Over the past 40 years, however, a formidable body of literature has challenged the prevailing assumptions about informal workers, asserting that their vulnerability stems not from their lack of integration into the mainstream economy, but rather from their subordinated positions within it.
We are facing something extraordinarily challenging: the rise of a capitalist form of algorithmic regulation. Algorithms - one of the key elements of the digital capitalist system of production - are at the same time the means of production and the legal code enabling worker’s exploitation.
There is some analytical merit in comparing Somalia to Afghanistan, insofar as we are trying to locate the common—often US originated—drivers of instability in these regions. However, let’s not begin (or continue) treating Afghanistan the way we’ve been treating Somalia in terms of US politics and policy. Instead, let’s forge a Left-universalist strategy, based on solidarity, mutual aid, and assistance for all those ravaged by capitalist-empire.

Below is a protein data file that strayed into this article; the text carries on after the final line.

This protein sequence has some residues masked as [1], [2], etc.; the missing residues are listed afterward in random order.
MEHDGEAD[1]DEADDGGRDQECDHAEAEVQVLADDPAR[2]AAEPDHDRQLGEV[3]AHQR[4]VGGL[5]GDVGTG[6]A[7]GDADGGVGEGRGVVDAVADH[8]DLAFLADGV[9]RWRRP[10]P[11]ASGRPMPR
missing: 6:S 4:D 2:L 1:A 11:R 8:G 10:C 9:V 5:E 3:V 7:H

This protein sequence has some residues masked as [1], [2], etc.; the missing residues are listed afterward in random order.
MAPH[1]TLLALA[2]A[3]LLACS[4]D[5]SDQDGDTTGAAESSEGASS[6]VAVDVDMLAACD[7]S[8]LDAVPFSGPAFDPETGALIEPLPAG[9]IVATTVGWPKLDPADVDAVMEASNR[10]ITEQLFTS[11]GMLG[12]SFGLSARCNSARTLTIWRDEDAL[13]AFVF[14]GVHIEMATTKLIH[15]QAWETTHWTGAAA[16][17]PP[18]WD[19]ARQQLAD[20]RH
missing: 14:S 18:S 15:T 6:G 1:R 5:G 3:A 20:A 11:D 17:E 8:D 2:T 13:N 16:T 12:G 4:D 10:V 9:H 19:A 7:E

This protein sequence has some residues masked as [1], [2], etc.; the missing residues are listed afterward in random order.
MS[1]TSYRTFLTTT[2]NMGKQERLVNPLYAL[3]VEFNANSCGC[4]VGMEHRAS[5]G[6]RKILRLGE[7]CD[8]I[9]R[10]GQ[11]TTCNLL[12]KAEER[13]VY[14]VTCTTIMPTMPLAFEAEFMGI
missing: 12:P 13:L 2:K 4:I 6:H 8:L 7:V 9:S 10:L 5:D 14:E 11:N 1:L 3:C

Stanley Aronowitz died this week at eighty-eight. He hated work, loved life, and brought his overflowing, exuberant approach to social problems to picket lines, classrooms, and vacation. A fighting left needs more people like him.
The tipped wage issue doesn’t cohere neatly to a case of workers versus unscrupulous employers. Workers themselves have campaigned and argued to keep the subminimum wage in op-eds and public hearings. What explains the strange circumstance of workers rejecting a higher wage?